I realize that some people will read this and cry NIMBYism! But the kind of zoning change proposed here isn’t just bad for Saugatuck; it’s bad for Westport.

Some Saugatuck residents fear this is what the Tesla facility will turn into.

Saugatuck is already a chokepoint for the town — and that’s predominantly from local trips. Tesla would mean additional cars from out-of-towners hopping off I-95 for gas, a rush-hour service appointment or a test drive.

The fact that Saugatuck has the village character it does today is the result of decades of zoning decisions aimed at keeping highway services out of the area. There’s also the question of why we’d want a car dealership (which even for green cars aren’t pollutant-free environments) either on the river or alongside a stream feeding directly into the river.

While learning about zoning rules and knocking on neighbors’ doors weren’t things I anticipated doing this spring, I’m glad for it. It’s been a great way to meet neighbors, get to know town officials, and learn about the many fights over neighborhood preservation that have made Westport what it is today. We’re pleased that Save Westport Now and the Greens Farms Association are supporting neighbors in protesting this zoning change. If you’d like to support us too, you can here.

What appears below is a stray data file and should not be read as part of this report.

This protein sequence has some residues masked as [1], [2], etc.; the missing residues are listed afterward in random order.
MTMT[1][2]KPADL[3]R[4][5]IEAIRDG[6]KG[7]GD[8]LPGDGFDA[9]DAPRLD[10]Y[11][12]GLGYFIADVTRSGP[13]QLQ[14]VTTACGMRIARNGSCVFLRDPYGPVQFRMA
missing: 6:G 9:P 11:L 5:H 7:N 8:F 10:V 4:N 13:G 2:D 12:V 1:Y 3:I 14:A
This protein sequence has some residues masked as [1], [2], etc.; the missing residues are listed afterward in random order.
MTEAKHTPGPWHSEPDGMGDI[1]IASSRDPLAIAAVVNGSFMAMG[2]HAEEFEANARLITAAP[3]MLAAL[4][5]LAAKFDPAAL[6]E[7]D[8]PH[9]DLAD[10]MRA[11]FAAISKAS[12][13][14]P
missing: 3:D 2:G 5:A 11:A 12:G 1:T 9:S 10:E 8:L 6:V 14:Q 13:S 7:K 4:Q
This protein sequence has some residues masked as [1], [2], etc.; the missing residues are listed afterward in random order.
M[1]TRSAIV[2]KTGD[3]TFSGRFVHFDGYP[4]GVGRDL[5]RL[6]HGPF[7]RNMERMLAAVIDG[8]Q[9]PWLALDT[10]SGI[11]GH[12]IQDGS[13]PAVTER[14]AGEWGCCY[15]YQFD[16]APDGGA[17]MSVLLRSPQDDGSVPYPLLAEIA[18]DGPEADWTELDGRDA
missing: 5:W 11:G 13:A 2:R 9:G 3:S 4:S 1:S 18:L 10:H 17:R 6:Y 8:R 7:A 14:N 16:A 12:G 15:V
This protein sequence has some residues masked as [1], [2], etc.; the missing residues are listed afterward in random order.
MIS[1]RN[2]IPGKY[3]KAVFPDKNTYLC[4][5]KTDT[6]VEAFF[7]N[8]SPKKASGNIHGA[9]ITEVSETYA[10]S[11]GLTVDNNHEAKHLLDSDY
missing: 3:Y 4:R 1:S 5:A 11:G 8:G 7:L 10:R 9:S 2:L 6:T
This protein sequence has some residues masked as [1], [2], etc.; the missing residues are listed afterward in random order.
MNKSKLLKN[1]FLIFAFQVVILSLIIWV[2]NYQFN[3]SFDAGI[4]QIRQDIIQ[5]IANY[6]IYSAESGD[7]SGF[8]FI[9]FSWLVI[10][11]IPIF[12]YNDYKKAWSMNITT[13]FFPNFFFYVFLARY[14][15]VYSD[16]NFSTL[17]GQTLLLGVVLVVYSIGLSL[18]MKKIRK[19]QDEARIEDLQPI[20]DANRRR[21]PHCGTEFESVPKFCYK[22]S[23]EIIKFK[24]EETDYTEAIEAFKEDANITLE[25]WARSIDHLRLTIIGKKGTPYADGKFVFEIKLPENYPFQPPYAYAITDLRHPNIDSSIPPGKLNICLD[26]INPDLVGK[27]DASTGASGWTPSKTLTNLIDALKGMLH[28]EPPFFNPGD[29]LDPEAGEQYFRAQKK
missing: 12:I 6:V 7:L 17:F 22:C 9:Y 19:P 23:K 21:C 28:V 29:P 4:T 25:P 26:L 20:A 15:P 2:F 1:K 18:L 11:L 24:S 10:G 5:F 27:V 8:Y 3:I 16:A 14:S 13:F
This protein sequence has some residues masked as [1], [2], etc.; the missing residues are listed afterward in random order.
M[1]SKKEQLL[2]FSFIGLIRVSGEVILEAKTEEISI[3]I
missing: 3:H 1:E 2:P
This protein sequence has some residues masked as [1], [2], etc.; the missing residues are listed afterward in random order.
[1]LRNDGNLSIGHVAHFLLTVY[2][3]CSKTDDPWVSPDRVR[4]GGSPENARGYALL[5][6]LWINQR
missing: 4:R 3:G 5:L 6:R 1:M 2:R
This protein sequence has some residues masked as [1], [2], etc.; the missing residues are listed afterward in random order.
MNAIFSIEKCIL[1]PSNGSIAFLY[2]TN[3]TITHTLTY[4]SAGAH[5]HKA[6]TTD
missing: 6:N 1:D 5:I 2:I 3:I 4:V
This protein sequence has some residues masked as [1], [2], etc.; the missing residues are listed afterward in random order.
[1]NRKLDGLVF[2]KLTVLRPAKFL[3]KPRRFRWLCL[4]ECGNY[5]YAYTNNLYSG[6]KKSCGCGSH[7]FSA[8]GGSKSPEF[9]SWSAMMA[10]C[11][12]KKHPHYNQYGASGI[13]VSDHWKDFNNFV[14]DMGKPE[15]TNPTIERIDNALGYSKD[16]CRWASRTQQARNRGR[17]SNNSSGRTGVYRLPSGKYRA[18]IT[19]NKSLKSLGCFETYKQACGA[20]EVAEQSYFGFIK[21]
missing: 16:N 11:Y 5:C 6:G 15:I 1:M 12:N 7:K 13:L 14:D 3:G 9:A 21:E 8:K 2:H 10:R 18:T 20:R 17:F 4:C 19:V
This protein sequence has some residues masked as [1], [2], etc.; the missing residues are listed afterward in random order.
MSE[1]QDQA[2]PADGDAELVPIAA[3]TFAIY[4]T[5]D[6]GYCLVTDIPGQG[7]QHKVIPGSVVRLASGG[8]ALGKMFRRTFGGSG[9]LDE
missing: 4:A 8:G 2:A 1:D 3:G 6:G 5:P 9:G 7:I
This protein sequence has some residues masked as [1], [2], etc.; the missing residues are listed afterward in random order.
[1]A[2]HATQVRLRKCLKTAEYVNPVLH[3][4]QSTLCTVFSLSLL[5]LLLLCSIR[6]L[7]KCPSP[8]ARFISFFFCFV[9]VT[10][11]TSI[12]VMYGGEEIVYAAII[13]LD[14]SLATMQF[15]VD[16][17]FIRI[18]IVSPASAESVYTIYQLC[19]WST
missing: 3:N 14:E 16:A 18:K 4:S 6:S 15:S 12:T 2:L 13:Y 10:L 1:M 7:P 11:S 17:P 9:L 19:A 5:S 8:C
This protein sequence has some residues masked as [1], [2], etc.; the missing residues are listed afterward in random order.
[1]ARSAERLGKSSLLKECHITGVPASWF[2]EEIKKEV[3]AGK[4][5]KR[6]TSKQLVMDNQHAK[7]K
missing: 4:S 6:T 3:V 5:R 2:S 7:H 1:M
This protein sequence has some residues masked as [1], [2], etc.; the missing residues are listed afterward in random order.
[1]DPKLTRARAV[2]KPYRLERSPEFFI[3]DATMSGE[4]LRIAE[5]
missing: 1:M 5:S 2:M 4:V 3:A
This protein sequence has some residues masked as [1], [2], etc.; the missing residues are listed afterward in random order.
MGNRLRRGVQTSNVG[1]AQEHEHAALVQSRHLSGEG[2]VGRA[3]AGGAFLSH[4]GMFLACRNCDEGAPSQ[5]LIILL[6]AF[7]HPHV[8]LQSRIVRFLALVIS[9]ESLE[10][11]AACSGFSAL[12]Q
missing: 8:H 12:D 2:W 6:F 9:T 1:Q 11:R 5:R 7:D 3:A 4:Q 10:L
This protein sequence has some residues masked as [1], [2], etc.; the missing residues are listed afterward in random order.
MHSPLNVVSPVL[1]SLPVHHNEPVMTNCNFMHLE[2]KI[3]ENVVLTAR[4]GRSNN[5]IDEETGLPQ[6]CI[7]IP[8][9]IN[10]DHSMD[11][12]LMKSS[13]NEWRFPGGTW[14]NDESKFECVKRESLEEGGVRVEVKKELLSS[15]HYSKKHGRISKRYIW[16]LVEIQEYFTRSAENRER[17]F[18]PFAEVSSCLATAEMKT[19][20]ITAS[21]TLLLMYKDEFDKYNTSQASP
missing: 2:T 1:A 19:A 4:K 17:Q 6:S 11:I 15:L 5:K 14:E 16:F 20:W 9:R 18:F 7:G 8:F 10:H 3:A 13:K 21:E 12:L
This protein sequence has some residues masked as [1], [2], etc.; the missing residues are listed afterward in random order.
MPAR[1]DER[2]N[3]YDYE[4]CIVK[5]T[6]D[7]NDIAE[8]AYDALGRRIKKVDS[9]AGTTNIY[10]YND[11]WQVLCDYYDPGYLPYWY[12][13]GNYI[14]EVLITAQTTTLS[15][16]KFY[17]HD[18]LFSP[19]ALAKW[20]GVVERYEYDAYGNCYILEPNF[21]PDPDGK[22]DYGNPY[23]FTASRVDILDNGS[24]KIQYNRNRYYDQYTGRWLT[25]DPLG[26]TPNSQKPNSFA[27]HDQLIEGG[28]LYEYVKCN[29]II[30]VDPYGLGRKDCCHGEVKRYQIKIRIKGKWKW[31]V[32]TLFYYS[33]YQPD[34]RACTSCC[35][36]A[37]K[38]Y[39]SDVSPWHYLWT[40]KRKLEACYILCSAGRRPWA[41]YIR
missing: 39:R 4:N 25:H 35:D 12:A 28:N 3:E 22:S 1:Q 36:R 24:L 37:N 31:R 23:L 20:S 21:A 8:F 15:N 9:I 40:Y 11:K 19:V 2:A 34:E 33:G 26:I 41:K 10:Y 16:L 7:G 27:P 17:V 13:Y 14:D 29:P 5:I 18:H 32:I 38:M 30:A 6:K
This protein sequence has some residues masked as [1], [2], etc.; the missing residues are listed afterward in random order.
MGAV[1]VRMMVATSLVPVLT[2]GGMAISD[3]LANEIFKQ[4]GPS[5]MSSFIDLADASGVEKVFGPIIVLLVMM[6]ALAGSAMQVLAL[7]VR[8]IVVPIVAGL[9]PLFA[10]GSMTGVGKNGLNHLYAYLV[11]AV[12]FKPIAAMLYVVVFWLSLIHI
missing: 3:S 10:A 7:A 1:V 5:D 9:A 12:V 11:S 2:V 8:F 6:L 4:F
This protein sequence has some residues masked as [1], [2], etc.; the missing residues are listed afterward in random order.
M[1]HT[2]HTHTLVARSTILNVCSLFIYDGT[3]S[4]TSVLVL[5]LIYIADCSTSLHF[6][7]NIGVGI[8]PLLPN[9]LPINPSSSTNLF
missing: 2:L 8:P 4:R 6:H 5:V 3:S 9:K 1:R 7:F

Westport is investing a lot of time and effort into studying Saugatuck. Will it be a well-planned, cohesive community with local businesses and residents supporting each other, or will we pre-empt all that by dumping a dealership right in the middle of the village?

My hope is that the Planning and Zoning Commission will listen to the neighborhood at the hearing tomorrow (Thursday, June 15, 7 p.m. Town Hall), and make this decision wisely.

High On P&Z List: Medical Marijuana Dispensaries

Connecticut is not Alaska, California, Colorado, Maine, Massachusetts, Nevada, Oregon or Washington. Those are all states where weed is — or soon will be — legal for recreational use.